“The population characteristics in the impacted areas might impede their ability to recover,” said Maria D. Ilcheva with FIU’s Jorge Perez Metropolitan Center.
"Miami-Dade has always had population movement," Dr. Maria Ilcheva, Assistant Director of Planning and Operations of the Jorge M. Pérez Metropolitan Center at FIU, says, "it's seeing an influx of residents from the North and West with much higher incomes who're able to buy properties and create businesses, making it unaffordable for many of the locals to live here at the wage levels they're currently being paid at their jobs."
“It’s the middle class, it’s our talent base, it’s our college graduates moving out for better opportunities elsewhere,” Maria Ilcheva, the lead of census information center at Florida International University, told the Journal of the current population decrease.
“Broward and Palm Beach seem to be holding on. Miami-Dade right now is just viewed as this costly county and difficult place to get around,” said noted South Florida housing expert Ned Murray.
“It’s the middle class, it’s our talent base, it’s our college graduates moving out for better opportunities elsewhere,” said Maria Ilcheva, census information center lead at Florida International University’s Jorge M. Perez Metropolitan Center.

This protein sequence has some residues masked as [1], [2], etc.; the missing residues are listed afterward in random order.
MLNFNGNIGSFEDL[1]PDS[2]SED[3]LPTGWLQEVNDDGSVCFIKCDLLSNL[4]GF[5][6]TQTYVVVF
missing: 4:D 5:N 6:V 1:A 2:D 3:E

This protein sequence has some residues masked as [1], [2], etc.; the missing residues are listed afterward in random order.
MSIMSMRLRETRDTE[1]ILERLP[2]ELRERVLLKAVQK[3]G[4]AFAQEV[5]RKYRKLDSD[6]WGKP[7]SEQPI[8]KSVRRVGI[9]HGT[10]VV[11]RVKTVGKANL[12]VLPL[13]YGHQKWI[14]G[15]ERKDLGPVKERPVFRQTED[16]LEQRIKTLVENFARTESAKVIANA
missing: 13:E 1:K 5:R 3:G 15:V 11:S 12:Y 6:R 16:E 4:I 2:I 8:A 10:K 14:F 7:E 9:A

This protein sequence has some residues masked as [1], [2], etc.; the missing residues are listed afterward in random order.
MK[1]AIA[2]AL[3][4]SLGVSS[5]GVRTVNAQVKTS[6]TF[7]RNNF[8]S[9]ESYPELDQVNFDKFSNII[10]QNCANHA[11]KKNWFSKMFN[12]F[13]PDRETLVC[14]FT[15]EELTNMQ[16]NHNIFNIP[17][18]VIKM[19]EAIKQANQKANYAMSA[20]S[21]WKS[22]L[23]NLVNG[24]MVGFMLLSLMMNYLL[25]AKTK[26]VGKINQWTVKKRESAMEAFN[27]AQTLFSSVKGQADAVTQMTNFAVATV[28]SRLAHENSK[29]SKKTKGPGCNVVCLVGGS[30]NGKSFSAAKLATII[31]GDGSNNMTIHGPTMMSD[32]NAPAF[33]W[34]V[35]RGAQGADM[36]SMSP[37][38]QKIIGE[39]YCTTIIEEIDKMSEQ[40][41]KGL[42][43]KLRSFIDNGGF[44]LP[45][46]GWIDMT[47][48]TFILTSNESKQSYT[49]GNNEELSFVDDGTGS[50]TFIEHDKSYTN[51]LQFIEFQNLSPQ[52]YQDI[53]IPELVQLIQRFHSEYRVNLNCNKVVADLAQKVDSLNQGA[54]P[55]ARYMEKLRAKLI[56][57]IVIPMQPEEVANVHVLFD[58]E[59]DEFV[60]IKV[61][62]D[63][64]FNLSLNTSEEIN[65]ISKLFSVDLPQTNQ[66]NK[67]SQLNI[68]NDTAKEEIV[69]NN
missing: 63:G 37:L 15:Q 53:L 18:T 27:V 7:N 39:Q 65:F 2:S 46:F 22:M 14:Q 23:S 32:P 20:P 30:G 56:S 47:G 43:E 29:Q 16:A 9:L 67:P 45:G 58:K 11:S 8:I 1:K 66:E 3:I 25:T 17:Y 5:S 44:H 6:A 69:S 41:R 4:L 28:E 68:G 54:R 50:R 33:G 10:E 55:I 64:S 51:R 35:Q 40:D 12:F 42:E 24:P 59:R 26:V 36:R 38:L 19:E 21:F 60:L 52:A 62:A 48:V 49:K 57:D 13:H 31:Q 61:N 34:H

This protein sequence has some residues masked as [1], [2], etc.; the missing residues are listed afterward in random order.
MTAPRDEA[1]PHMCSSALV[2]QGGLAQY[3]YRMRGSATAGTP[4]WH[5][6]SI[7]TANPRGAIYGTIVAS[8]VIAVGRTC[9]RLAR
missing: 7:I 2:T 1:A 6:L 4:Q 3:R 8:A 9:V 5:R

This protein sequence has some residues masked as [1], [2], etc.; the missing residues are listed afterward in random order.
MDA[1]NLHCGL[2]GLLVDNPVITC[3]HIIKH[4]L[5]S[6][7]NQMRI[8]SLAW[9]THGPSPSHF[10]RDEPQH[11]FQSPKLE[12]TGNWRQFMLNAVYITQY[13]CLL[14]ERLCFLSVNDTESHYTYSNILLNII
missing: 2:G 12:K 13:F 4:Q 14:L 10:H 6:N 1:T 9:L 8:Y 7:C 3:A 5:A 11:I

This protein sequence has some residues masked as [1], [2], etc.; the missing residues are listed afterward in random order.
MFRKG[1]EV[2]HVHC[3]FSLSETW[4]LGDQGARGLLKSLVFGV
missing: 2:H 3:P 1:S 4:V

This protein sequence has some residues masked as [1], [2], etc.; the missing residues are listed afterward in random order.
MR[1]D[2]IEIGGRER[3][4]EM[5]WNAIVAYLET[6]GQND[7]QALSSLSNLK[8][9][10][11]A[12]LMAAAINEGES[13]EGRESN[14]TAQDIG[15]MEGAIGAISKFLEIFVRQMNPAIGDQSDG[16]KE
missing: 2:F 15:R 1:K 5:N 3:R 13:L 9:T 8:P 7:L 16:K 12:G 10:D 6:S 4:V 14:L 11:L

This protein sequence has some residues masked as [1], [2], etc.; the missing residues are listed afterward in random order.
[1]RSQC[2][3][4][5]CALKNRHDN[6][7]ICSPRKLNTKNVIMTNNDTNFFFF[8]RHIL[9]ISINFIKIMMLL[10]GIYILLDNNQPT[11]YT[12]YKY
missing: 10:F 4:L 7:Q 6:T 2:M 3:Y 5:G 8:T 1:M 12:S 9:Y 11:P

Ned Murray, associate director of the Jorge M. Perez Metropolitan Center at Florida International University, says rent prices in Hialeah and similar working-class areas of Miami-Dade County are on a steady rise while other cities are cooling off.
“If you’re a worker, it’s hard to have quality of life right now,” Murray said. “There is a lot of job growth and low unemployment, but most of the employment is in the low-wage service sector.”
“This is a huge crisis,” said Dr. Edward Murray, associate director with the Jorge M. Perez Metropolitan Center at Florida International University of the study’s results. “It’s a catastrophe.”
Edward “Ned” Murray, associate director of the Jorge M. Pérez Metropolitan Center at Florida International University, said the state Legislature should have offered some financial assistance for cities to accommodate large projects with affordable and workforce housing, instead of just running roughshod over their zoning codes.
Edward "Ned" Murray, associate director of Florida International University's Jorge M. Pérez Metropolitan Center, is not as optimistic as Johnson. He said there might not be enough incentives for a developer to keep 40% of a building's units as workforce housing for the next 30 years.